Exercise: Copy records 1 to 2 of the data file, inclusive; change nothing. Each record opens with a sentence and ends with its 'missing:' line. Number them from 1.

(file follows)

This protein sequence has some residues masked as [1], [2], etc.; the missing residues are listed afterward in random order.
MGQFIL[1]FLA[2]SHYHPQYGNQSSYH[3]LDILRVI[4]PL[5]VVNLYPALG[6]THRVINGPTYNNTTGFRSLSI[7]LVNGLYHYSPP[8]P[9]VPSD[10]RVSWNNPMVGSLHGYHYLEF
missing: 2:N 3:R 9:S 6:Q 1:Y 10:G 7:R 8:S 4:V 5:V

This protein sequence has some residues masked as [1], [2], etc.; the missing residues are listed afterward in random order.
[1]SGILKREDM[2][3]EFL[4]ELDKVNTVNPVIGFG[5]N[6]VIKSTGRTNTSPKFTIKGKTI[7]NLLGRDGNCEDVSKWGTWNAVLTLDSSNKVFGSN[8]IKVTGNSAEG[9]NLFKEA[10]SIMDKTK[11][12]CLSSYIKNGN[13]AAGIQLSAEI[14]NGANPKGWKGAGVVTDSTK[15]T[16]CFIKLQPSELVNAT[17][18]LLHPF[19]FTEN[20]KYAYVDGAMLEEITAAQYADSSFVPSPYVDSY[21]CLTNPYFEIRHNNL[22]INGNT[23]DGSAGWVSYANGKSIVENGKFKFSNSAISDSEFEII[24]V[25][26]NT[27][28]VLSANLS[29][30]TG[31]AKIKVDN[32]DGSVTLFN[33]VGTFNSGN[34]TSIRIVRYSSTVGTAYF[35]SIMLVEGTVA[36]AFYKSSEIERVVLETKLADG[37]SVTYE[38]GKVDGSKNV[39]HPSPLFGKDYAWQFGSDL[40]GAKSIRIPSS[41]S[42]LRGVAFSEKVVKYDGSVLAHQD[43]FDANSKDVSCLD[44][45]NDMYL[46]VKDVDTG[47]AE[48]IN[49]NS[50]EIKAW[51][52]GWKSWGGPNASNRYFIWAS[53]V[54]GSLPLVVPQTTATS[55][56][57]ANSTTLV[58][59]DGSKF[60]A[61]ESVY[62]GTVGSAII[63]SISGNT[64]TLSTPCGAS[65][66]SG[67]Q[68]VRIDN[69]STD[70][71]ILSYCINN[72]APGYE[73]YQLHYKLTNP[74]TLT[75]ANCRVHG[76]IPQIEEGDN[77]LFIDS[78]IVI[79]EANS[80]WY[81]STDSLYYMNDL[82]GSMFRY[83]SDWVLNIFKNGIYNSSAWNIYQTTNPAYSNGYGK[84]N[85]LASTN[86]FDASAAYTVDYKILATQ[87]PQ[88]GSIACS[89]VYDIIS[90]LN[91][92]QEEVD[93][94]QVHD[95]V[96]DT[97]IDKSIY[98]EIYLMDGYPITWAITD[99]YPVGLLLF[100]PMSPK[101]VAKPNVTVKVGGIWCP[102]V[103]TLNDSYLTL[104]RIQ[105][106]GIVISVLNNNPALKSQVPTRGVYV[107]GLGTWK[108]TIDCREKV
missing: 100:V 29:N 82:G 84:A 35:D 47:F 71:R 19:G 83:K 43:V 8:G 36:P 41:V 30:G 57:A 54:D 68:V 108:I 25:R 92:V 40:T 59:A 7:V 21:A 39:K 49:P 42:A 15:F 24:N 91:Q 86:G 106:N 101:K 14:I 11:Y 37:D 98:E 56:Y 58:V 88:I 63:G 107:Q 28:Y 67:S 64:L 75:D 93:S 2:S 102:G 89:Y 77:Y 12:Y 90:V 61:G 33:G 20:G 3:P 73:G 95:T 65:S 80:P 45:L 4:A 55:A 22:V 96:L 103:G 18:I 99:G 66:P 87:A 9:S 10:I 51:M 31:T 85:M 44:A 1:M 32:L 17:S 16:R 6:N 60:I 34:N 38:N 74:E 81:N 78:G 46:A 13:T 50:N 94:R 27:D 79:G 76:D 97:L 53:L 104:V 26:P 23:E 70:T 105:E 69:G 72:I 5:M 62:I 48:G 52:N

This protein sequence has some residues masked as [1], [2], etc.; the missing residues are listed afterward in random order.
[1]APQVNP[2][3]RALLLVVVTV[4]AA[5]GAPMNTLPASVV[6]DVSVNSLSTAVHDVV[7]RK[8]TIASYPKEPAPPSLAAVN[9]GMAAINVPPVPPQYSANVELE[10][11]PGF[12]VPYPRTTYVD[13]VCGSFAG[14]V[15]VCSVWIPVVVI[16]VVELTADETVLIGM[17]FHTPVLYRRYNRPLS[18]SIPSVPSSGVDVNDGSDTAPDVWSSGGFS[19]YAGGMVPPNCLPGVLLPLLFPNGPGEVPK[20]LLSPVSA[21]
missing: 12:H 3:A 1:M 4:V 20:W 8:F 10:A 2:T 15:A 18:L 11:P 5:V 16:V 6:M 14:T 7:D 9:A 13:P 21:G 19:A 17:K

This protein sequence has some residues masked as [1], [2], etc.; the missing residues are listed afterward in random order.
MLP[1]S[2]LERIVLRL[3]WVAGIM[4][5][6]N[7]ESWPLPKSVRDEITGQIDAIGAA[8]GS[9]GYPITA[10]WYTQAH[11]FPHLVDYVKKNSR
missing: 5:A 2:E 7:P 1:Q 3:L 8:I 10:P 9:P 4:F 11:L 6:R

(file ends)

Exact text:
This protein sequence has some residues masked as [1], [2], etc.; the missing residues are listed afterward in random order.
MGQFIL[1]FLA[2]SHYHPQYGNQSSYH[3]LDILRVI[4]PL[5]VVNLYPALG[6]THRVINGPTYNNTTGFRSLSI[7]LVNGLYHYSPP[8]P[9]VPSD[10]RVSWNNPMVGSLHGYHYLEF
missing: 2:N 3:R 9:S 6:Q 1:Y 10:G 7:R 8:S 4:V 5:V

This protein sequence has some residues masked as [1], [2], etc.; the missing residues are listed afterward in random order.
[1]SGILKREDM[2][3]EFL[4]ELDKVNTVNPVIGFG[5]N[6]VIKSTGRTNTSPKFTIKGKTI[7]NLLGRDGNCEDVSKWGTWNAVLTLDSSNKVFGSN[8]IKVTGNSAEG[9]NLFKEA[10]SIMDKTK[11][12]CLSSYIKNGN[13]AAGIQLSAEI[14]NGANPKGWKGAGVVTDSTK[15]T[16]CFIKLQPSELVNAT[17][18]LLHPF[19]FTEN[20]KYAYVDGAMLEEITAAQYADSSFVPSPYVDSY[21]CLTNPYFEIRHNNL[22]INGNT[23]DGSAGWVSYANGKSIVENGKFKFSNSAISDSEFEII[24]V[25][26]NT[27][28]VLSANLS[29][30]TG[31]AKIKVDN[32]DGSVTLFN[33]VGTFNSGN[34]TSIRIVRYSSTVGTAYF[35]SIMLVEGTVA[36]AFYKSSEIERVVLETKLADG[37]SVTYE[38]GKVDGSKNV[39]HPSPLFGKDYAWQFGSDL[40]GAKSIRIPSS[41]S[42]LRGVAFSEKVVKYDGSVLAHQD[43]FDANSKDVSCLD[44][45]NDMYL[46]VKDVDTG[47]AE[48]IN[49]NS[50]EIKAW[51][52]GWKSWGGPNASNRYFIWAS[53]V[54]GSLPLVVPQTTATS[55][56][57]ANSTTLV[58][59]DGSKF[60]A[61]ESVY[62]GTVGSAII[63]SISGNT[64]TLSTPCGAS[65][66]SG[67]Q[68]VRIDN[69]STD[70][71]ILSYCINN[72]APGYE[73]YQLHYKLTNP[74]TLT[75]ANCRVHG[76]IPQIEEGDN[77]LFIDS[78]IVI[79]EANS[80]WY[81]STDSLYYMNDL[82]GSMFRY[83]SDWVLNIFKNGIYNSSAWNIYQTTNPAYSNGYGK[84]N[85]LASTN[86]FDASAAYTVDYKILATQ[87]PQ[88]GSIACS[89]VYDIIS[90]LN[91][92]QEEVD[93][94]QVHD[95]V[96]DT[97]IDKSIY[98]EIYLMDGYPITWAITD[99]YPVGLLLF[100]PMSPK[101]VAKPNVTVKVGGIWCP[102]V[103]TLNDSYLTL[104]RIQ[105][106]GIVISVLNNNPALKSQVPTRGVYV[107]GLGTWK[108]TIDCREKV
missing: 100:V 29:N 82:G 84:A 35:D 47:F 71:R 19:G 83:K 43:V 8:G 36:P 41:V 30:G 57:A 54:D 68:V 108:I 25:R 92:V 40:T 59:A 7:V 21:A 39:K 49:P 42:A 15:F 24:N 91:Q 86:G 106:N 101:K 14:I 11:Y 37:D 98:E 56:Y 58:V 88:I 63:G 107:Q 28:Y 67:S 64:L 75:D 93:S 2:S 102:G 89:Y 77:Y 12:Y 90:V 61:G 33:G 20:G 3:P 73:G 95:T 65:S 80:P 45:L 4:A 55:A 22:V 96:L 103:G 18:I 99:G 66:P 87:A 9:S 10:I 51:M 31:T 85:M 44:A 1:M 32:L 17:S 16:R 6:N 60:I 34:N 38:N 74:E 81:N 78:G 46:A 13:T 50:N 94:R 27:D 79:G 76:D 97:L 53:L 104:V 26:P 23:E 70:T 105:E 69:G 72:I 5:M 62:I 48:G 52:N